Learn to listen to your body

Hunger v’s Non-Hunger

Unless I am seeing someone for a specific medical condition, I generally don’t tell them what to eat.

What I DO do is teach people about nutrients and food – quality, portion sizes and cooking techniques. I also teach people about eating and getting back in touch with their bodies, and one of my observations has been that the ‘food’ side of things is often easier to grasp than the ‘getting in touch with your body’ side of things!

Hunger is often the first thing we talk about and yet can be one of the biggest ‘ah-ha’ moments for clients. The first thing to always think about is that hunger is a normal body cue and it feels different for different people (and some people manage better with different levels of hunger!). Fullness is also a normal body cue. It indicates to us when we have had enough to eat, when our body perceives that it has received enough energy.

Some people are even afraid of feeling hungry. Some popular diets even market to this, promising that ‘you will never be hungry’, which is not really of advantage to you. You are supposed to feel hungry and supposed to feel full!

There is no need to be afraid of hunger, it is normal, and even a good sign that your body is working well. Best of all, hunger is easily fixed!

Often diets will advertise themselves as having the ability to make you ‘never feel hungry’

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So what does hunger feel like?

As I mentioned, different people, feel hunger differently. Some of the ways hunger can be felt can be described as:

  • Hunger ‘pangs’
  • Hollow or empty feeling
  • Difficulty concentrating
  • Weakness
  • Tiredness
  • Nausea
  • ‘Queasy’ feeling
  • Difficulty making decisions
  • Crankiness
  • Irritability
  • Headache
  • Dizziness

Here is an exercise you can do right now sitting at your desk:

Close you eyes and bring awareness internally.

Start at your mouth and work your way down to your stomach.

Are you aware of any signals that your body is giving you that you are full, or hungry?

Does any part of your body feel tense? Or hollow?

Is your stomach moving or is it still?

Can you associate any other feelings with how your stomach is? Are you happy? Anxious? Nervous? Tired?

You may notice other emotions that are unique to you. Acknowledge these. Maybe write them down, but don’t focus on them…

There are a couple of reasons why we are getting you to understand and value your body cues and that is because, it is likely (if you are a human – very likely!) that you have, in the past, used food for reasons other than hunger.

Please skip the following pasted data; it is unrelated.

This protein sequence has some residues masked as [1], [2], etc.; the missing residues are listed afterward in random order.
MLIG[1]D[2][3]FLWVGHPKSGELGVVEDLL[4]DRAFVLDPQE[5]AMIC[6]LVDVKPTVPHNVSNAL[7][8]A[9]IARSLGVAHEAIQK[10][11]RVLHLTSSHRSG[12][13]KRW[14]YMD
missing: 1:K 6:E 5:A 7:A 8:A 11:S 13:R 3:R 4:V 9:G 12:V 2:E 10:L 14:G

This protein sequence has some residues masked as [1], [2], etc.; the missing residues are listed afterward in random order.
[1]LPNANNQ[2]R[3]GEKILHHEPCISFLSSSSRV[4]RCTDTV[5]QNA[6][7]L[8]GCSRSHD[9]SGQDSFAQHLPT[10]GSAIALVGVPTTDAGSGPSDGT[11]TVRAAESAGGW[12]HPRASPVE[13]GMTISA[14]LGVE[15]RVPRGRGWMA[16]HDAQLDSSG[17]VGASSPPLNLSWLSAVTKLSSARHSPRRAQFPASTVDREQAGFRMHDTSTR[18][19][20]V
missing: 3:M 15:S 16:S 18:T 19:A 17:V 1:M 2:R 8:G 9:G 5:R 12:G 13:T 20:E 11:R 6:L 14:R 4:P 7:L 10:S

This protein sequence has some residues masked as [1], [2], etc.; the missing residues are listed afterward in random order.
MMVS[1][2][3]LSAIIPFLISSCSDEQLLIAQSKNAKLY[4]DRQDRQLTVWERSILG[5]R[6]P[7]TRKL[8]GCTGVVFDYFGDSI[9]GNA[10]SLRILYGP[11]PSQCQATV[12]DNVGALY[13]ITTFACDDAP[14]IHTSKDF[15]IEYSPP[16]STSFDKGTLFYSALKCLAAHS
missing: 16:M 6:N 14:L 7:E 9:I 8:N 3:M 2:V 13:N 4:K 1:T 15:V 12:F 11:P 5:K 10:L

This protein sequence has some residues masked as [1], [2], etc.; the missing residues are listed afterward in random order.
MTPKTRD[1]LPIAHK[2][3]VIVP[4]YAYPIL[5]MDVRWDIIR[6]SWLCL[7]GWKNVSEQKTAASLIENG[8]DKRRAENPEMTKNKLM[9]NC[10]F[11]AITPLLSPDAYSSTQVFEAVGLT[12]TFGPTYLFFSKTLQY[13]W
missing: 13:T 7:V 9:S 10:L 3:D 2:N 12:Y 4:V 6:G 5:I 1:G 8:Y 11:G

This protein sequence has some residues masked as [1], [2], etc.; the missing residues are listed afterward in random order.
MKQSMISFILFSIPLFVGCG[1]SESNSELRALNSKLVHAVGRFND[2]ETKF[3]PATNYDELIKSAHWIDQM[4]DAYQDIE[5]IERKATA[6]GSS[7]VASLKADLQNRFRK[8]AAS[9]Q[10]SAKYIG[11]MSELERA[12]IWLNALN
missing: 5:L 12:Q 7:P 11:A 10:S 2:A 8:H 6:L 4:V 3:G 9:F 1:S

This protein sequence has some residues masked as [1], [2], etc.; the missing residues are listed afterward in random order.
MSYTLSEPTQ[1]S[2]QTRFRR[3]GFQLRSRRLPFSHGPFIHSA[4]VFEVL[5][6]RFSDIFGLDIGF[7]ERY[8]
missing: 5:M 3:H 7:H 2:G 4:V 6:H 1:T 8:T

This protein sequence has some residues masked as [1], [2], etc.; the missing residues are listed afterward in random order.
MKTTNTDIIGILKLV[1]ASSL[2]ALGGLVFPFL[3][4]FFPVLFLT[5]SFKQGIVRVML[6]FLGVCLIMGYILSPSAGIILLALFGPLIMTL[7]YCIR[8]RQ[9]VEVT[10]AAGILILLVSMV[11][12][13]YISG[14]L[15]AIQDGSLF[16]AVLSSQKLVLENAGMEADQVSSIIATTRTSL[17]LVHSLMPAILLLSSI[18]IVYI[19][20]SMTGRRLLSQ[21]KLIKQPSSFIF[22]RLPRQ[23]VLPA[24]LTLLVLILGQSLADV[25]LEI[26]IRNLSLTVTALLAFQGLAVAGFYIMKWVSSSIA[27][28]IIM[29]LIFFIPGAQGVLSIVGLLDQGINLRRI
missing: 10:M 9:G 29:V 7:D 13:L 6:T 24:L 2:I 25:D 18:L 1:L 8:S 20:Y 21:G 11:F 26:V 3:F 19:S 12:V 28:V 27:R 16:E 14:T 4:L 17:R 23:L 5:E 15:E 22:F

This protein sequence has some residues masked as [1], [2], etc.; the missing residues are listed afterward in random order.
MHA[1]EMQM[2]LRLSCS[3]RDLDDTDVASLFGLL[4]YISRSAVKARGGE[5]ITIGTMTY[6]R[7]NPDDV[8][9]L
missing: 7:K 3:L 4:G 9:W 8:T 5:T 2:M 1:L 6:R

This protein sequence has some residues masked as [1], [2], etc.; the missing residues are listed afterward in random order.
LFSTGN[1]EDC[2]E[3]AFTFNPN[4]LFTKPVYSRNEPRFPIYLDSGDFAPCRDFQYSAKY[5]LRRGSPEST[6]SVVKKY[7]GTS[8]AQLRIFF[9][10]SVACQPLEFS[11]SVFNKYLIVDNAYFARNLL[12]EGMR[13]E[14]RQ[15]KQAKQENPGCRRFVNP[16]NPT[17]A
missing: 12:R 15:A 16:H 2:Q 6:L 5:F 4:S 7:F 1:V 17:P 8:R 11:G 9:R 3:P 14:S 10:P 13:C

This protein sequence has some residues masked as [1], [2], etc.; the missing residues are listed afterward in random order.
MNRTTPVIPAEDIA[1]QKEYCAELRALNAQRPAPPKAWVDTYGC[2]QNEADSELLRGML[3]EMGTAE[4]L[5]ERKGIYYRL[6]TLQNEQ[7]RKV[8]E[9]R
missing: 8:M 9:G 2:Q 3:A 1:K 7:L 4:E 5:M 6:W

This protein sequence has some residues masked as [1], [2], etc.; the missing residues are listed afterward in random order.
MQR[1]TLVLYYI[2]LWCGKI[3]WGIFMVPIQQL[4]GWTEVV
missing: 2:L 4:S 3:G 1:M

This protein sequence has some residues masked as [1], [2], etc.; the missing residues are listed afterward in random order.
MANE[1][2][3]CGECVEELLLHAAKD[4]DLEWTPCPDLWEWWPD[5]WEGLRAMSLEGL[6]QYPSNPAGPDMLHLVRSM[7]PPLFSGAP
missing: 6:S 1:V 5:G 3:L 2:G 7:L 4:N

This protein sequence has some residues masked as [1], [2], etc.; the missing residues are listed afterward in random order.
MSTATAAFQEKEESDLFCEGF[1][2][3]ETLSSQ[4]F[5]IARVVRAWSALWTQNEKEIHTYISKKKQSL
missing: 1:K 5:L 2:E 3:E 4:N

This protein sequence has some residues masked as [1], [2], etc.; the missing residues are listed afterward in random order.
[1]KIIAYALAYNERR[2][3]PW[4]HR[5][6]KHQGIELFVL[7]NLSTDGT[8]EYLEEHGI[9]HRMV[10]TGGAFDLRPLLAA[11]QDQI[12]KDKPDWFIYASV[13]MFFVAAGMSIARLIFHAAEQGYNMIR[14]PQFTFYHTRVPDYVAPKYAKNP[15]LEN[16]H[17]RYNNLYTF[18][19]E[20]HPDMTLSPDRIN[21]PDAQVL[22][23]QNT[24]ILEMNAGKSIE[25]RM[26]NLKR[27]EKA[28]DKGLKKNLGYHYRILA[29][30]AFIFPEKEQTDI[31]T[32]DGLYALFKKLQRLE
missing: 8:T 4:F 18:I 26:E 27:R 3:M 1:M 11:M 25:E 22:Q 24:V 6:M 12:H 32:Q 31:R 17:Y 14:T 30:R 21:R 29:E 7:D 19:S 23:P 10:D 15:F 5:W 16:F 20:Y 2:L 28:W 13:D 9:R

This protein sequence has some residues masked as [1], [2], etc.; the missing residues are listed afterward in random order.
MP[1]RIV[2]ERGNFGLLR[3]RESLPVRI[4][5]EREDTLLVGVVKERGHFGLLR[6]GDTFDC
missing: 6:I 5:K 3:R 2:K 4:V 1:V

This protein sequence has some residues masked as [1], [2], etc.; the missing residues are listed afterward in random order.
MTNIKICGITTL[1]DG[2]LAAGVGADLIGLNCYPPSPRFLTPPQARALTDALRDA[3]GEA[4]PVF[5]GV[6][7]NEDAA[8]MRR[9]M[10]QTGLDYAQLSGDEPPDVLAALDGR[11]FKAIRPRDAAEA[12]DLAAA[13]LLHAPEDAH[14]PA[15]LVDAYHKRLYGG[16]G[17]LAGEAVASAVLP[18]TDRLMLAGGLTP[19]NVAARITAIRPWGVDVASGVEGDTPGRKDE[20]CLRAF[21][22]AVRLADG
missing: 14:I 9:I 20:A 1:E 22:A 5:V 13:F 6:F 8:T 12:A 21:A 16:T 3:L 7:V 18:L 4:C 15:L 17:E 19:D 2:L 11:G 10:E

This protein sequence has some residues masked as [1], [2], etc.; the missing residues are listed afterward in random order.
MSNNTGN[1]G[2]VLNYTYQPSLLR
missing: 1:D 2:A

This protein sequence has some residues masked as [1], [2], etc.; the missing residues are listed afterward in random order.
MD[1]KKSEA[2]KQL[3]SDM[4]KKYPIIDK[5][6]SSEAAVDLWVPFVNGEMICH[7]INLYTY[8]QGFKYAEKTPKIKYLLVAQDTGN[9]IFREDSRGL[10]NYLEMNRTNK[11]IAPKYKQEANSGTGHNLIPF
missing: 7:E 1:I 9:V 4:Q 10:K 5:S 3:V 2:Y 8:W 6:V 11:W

Chances are you have used food for one or more of the following:

  • Comfort
  • Reward
  • Distraction
  • Boredom
  • To stay awake
  • In celebration
  • To clear your plate
  • So you don’t offend anyone.

Whist some of these are quite acceptable reasons to eat when not strictly hungry, they are the reasons that don’t happen every day – celebrations are occasional, usually once a month at best; Not offending the person giving you the meal or snack is also minimal. The big issues are around when you find you are CONSTANTLY eating for emotional reasons, as a distraction, or as entertainment.

Eating when we are not hungry is called ‘non hungry eating’. Non hungry eating also includes overeating, grazing, nibbling and bingeing. Most people do a significant amount of non hungry eating and it does appear to be one of the biggest factors in causing weight gain, and difficulty loosing weight.

 
So how do we decrease our non-hungry eating? 
Well, there are two ways.

1. The first way is to recognise it! Check in with yourself before you eat something and see if you are really hungry or not. Using your hunger-fullness scale is a great tool for this. Being more aware of our physical hunger and fullness also helps us to become more conscious of the reasons we might be eating when we are not physically hungry.

2. The second way to decrease non hungry eating is to be more aware of weather we are enjoying all of the food we are eating. This may sound strange to some of you, but it is very common habit a lot of people have where they are not really paying attention to this aspect of eating. For example, we might start off enjoying something – that first bite or two taste fabulous, but then we loose the pleasure and we just keep eating to finish it off. Another thing that can happen is that we start off with a food we really enjoy, and then we get distracted, by the TV usually, and before we know it, our plate is empty and we barely tasted the food!

Always remember – YOU are the expert on your own life, no one else. A dietitian can help guide you; give you up to date, evidence based advise; help manage medical conditions nutritionally in conjunction with your GP; teach you to manage your own nutrition and that of your familys, but we are NOT experts on YOU!
 
with love,
 
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